If you speak to national actors in countries affected by protracted or recurrent crises many express a strongly held belief that international development partners are focussing too much on humanitarian programming at the expense of longer-term development investment. There is also often a sense that international stakeholders don’t really ‘get’ the fact that there are plenty of opportunities for development type work even in countries embroiled in conflict.
N4D are hearing this more and more through our work in Yemen, Niger and Ethiopia. These points are raised by guests in our The Politics of Ending Malnutrition podcast. While this isn’t a new refrain, it seems to us to be an increasingly loud one.
As we know, humanitarian programming is usually negotiated and proffered on an annual basis and invariably involves international implementing partners. National voices suggest that international actors are more interested in maintaining their programming and hold over resources than in building up national systems and advancing localisation. Many national actors will also highlight that implementing their national multisector national nutrition plans through national systems would cost a fraction of what it costs to implement humanitarian programmes through international actors and parallel infrastructure.
Of course, there are strong counterarguments. Front and centre of a defence is that saving lives is a priority and scarce resources must be prioritized to that end. Additional justifications may include that national financing systems are insufficiently risk-proof while local implementing partners lack technical and absorptive capacity to act as conduits for resources and implementors of programmes at scale. Donors may also prefer allocating large tranches of resources to UN agencies rather than to governments or multiple local actors where there may not only be fiduciary risk but also administrative costs for each contract. In some contexts, donors may fear that aid will be diverted for political reasons or the provision of development aid will legitimise de facto political authorities.
So in effect, we reach an impasse where little changes. Humanitarian aid dwarfs development, national systems are largely bypassed and national actors responsible for implementing national nutrition plans often have little knowledge of where international resources are going, for what purpose and whether these align with national plans.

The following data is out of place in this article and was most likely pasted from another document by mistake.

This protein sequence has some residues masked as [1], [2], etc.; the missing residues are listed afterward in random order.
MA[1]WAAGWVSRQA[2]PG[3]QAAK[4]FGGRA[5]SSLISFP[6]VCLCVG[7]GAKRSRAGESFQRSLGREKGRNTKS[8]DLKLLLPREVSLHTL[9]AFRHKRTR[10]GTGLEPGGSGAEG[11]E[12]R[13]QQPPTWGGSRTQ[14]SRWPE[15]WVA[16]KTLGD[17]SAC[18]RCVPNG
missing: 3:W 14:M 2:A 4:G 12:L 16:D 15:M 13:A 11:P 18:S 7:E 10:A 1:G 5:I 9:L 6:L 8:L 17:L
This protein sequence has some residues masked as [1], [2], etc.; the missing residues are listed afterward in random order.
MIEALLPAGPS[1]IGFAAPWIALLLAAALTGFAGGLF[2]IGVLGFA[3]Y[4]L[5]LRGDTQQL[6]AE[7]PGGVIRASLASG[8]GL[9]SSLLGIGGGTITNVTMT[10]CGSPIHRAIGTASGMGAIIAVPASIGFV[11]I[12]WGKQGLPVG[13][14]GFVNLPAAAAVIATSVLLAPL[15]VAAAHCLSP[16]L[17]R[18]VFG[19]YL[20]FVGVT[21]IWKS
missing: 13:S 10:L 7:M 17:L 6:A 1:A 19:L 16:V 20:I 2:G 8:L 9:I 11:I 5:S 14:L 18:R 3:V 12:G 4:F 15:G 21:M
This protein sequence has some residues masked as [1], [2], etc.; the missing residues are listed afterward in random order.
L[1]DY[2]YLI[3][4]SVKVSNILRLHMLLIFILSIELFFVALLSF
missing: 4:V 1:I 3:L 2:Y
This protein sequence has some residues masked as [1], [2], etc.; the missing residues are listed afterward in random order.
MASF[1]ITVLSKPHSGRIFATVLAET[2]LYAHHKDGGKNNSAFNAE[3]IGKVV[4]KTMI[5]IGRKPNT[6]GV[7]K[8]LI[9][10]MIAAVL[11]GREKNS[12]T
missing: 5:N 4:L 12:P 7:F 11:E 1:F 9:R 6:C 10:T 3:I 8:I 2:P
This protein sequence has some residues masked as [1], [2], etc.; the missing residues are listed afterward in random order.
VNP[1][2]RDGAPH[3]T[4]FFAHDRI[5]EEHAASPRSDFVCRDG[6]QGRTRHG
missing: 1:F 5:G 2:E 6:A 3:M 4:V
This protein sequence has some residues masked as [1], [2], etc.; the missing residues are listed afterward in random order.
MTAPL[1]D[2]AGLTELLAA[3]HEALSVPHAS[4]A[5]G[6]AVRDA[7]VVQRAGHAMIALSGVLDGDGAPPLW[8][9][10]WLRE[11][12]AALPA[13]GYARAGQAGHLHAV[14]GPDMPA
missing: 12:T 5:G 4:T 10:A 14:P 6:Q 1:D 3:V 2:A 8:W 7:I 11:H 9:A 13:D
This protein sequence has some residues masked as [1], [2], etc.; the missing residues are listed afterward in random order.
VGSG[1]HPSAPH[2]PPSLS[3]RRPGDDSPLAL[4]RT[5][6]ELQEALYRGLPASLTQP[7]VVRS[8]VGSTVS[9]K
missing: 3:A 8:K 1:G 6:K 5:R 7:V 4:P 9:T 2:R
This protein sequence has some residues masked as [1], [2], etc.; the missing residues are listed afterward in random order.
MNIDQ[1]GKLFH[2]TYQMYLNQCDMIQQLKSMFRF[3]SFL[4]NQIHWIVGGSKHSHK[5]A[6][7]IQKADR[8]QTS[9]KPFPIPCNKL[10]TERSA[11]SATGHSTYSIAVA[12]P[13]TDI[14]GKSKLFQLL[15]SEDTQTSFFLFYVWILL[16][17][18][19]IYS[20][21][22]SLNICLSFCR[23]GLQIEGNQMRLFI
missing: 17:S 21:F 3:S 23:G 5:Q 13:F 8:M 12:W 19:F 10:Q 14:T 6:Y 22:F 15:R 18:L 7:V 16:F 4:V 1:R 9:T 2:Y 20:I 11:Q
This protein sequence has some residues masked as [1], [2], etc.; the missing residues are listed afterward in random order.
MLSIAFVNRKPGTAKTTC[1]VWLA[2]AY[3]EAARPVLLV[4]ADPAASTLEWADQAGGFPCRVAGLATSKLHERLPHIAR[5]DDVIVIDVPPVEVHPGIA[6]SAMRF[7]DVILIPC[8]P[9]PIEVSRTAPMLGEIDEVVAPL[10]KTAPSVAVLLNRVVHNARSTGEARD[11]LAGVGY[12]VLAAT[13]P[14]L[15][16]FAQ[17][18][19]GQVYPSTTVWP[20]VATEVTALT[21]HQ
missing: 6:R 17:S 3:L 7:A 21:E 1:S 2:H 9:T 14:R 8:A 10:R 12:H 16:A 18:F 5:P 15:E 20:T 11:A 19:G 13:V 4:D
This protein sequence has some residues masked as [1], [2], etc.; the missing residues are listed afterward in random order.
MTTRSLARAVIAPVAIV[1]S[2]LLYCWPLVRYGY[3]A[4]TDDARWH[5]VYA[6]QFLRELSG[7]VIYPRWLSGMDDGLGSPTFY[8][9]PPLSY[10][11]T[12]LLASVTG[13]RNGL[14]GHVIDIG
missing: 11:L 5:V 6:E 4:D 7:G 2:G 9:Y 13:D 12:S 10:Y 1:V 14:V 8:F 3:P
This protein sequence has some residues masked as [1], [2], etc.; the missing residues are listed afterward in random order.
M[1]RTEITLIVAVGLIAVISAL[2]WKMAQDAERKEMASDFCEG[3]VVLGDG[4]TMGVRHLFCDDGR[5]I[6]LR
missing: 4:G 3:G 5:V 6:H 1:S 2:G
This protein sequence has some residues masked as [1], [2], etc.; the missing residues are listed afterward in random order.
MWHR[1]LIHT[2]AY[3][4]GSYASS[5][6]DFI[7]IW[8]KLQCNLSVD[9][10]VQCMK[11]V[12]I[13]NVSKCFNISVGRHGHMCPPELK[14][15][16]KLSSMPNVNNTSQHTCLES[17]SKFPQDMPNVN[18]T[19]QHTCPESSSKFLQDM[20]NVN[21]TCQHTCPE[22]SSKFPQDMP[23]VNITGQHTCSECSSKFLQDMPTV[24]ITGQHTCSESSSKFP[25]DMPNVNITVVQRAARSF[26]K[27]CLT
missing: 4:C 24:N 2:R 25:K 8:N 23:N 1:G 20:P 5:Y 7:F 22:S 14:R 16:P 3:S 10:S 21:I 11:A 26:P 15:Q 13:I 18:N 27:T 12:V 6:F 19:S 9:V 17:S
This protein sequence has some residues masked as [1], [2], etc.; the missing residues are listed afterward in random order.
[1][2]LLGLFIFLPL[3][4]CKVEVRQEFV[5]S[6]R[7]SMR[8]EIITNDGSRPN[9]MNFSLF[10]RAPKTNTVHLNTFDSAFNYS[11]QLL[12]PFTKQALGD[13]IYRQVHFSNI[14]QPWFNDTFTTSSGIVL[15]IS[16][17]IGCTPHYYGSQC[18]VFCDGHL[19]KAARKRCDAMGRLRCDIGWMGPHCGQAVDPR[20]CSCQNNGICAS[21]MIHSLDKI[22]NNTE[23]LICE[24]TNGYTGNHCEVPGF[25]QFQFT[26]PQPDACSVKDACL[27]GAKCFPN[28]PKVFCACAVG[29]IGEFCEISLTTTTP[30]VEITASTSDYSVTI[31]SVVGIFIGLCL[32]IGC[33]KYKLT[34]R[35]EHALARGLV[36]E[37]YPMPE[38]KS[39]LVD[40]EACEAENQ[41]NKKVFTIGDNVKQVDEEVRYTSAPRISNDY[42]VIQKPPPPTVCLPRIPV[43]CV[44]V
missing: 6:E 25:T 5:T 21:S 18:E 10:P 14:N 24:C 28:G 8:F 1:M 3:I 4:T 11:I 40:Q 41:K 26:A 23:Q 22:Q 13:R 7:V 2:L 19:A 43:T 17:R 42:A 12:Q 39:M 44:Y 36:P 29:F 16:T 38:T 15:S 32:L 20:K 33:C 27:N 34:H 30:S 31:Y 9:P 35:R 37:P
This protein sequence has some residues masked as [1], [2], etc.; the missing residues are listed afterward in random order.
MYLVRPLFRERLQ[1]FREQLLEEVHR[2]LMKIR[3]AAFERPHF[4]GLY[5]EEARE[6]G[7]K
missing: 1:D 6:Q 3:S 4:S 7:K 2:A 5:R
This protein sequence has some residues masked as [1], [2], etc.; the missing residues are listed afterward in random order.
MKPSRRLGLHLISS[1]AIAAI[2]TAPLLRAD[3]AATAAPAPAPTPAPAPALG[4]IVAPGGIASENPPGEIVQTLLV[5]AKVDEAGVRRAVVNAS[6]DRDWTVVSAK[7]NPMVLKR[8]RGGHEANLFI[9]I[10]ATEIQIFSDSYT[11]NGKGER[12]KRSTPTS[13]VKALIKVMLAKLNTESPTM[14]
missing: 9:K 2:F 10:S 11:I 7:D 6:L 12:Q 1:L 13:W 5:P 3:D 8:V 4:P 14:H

In a way, the growing global momentum around strengthening the humanitarian-development- peace nexus (HDPN), is a response to this. It comes from a recognition that cyclical humanitarian programming can change little in countries facing protracted crises and the growing impact of climate change on nutrition outcomes. In these contexts, the key nutrition indicators at best simply appear to be ‘treading water’.
It is difficult to predict whether the nexus ‘revolution’ will lead to the desired changes it is striving to achieve in order to tackle the structural causes of malnutrition in these contexts. After all, calls to shift the balance have been going on for decades – for nexus strengthening read ‘linking relief and development’. The big difference today is the volume of crises which are protracted over many years and also that we are much clearer on the urgent need to consider climate change factors across the nutrition and food systems nexus. What seems clear is that there is an embedded institutional aid system, bureaucratic inertia and limited but competing leadership. This is not to say that those of working in international development are in anyway malign or ill-intentioned. On the contrary, staff representing international organisations are invariably hard-working and committed people who often make enormous sacrifices to fulfil a role. However, they work in a system which others before have likened to a juggernaut unable to change course.